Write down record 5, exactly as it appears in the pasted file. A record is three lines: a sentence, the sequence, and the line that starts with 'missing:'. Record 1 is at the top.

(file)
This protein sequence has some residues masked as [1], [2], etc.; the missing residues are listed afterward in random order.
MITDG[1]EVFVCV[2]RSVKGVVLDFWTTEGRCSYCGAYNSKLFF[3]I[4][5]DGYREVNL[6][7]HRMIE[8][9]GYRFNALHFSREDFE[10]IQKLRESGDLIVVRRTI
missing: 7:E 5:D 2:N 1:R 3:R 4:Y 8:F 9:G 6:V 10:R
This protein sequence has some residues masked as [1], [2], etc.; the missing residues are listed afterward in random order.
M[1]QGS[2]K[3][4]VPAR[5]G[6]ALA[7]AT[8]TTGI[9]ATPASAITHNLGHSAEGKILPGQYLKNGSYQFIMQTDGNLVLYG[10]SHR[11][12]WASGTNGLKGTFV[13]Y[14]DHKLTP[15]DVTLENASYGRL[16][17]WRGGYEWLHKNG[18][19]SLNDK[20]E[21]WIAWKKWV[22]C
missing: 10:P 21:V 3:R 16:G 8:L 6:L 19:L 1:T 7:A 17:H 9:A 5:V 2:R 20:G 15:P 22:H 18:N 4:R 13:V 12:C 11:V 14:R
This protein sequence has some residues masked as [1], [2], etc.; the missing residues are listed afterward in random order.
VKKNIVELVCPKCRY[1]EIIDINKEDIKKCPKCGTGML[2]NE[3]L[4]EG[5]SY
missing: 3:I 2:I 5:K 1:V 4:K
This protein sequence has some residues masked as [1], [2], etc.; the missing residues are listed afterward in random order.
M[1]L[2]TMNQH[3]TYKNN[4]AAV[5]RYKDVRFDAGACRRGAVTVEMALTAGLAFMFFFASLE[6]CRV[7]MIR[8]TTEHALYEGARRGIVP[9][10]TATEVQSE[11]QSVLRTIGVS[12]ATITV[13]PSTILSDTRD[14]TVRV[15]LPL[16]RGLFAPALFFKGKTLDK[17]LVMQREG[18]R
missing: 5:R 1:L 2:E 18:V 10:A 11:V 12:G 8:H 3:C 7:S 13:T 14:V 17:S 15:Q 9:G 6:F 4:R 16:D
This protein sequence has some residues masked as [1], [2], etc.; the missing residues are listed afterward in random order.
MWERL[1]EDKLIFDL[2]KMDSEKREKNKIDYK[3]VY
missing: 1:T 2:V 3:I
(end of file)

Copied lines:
This protein sequence has some residues masked as [1], [2], etc.; the missing residues are listed afterward in random order.
MWERL[1]EDKLIFDL[2]KMDSEKREKNKIDYK[3]VY
missing: 1:T 2:V 3:I